The school board unfortunately voted against granting the GSA recognition.Â Randy Marquardt, president of the board of education, voted against recognition and does not understand the need for the school to recognize the GSA.Â He allegedly said the board should not vote in the group’s favor to avoid a threat of legal action.
The GSA complied with the school’s requirements for recognition, and therefore they have earned the right to be an official school group.Â The co-presidents of the GSA have filed a federal lawsuit against the West Bend Board of Education for violations of their First Amendment rights and the federal Equal Access Act that grants all non-curriculum student groups equal access if a school recognized at least one non-curriculum student group.Â The students claim that they are being denied the privileges afforded to recognized student groups such as using the school’s PA system, posting flyers and posters in the school, using the school’s resources and equipment, raising funds for group activities, and being included in the school yearbook.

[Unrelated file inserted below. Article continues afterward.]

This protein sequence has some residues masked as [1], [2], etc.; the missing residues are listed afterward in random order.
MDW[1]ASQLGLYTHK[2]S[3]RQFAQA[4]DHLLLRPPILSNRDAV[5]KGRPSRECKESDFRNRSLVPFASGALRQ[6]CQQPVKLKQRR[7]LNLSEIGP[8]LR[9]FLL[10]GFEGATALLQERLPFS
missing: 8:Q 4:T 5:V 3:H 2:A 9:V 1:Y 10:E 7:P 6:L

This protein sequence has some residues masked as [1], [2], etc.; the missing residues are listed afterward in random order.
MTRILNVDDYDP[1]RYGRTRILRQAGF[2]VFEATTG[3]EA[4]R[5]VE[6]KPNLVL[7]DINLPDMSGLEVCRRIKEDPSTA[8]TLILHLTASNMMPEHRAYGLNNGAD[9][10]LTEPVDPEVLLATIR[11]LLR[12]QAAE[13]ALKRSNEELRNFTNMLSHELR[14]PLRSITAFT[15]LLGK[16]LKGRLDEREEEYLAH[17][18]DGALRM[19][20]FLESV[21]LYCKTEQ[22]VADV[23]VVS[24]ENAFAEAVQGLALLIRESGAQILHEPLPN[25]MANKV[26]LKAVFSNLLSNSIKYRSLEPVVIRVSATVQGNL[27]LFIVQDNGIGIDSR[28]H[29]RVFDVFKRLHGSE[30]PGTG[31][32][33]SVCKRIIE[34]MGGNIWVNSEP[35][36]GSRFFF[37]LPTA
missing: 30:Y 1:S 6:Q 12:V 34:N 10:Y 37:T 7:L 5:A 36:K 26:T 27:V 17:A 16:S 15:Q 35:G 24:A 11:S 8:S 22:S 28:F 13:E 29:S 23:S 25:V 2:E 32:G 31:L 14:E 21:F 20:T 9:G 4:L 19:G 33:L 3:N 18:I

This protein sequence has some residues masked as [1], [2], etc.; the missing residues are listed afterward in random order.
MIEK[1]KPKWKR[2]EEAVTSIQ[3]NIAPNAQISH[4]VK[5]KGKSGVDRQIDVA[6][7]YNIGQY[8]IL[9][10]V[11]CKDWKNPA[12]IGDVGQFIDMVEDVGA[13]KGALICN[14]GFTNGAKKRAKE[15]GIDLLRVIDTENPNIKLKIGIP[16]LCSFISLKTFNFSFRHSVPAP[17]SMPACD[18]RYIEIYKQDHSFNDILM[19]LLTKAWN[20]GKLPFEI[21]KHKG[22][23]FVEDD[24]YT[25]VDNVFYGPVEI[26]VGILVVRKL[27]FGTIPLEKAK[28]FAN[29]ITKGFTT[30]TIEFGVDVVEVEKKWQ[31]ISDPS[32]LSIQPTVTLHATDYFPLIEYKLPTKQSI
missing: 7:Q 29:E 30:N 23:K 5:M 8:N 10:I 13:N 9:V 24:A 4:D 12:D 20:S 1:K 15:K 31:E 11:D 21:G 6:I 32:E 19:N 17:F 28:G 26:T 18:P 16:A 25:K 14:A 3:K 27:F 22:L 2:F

These students should be applauded for their determination and for refusing to sit in the back of the proverbial bus.Â Their group’s mission is â€œto combat bullying and harassment through education and advocacy and to provide an emotionally and physically healing learning environment for people of all gender and sexual orientations.â€Â The GSA has only asked for a declaration that the board of education violated rights, a court order requiring the school to recognize the GSA as student group, less than $20 of damages and attorneys’ fees.Â They are not asking for anything spectacular, only for what is fair.
To the students in West Bend, keep fighting the good fight. I was pleased to hear that the community for the most part seems to support you.Â Please let us know what we can do to continue to support you and your cause.
If you want to send Randy Marquardt a message urging him to allow the GSA to be an officially recognized student group, you can email him at firstname.lastname@example.org or call him at 262-306-2601.
UPDATE: On Monday, June 13, 2011, in a re-vote the West Bend School Board approved the request for an official GSA at West Bend High School.Â It appears that the school board caved because they were advised that if they fought the lawsuit filed against them, that they would lose.Â Randy Marquardt had the audacity to say that the board was bullied by the GSA and that he still does not approve of giving the group recognition as a student club.Â Regardless of why the board approved the GSA, it was the right thing to do.Â Congratulations kids!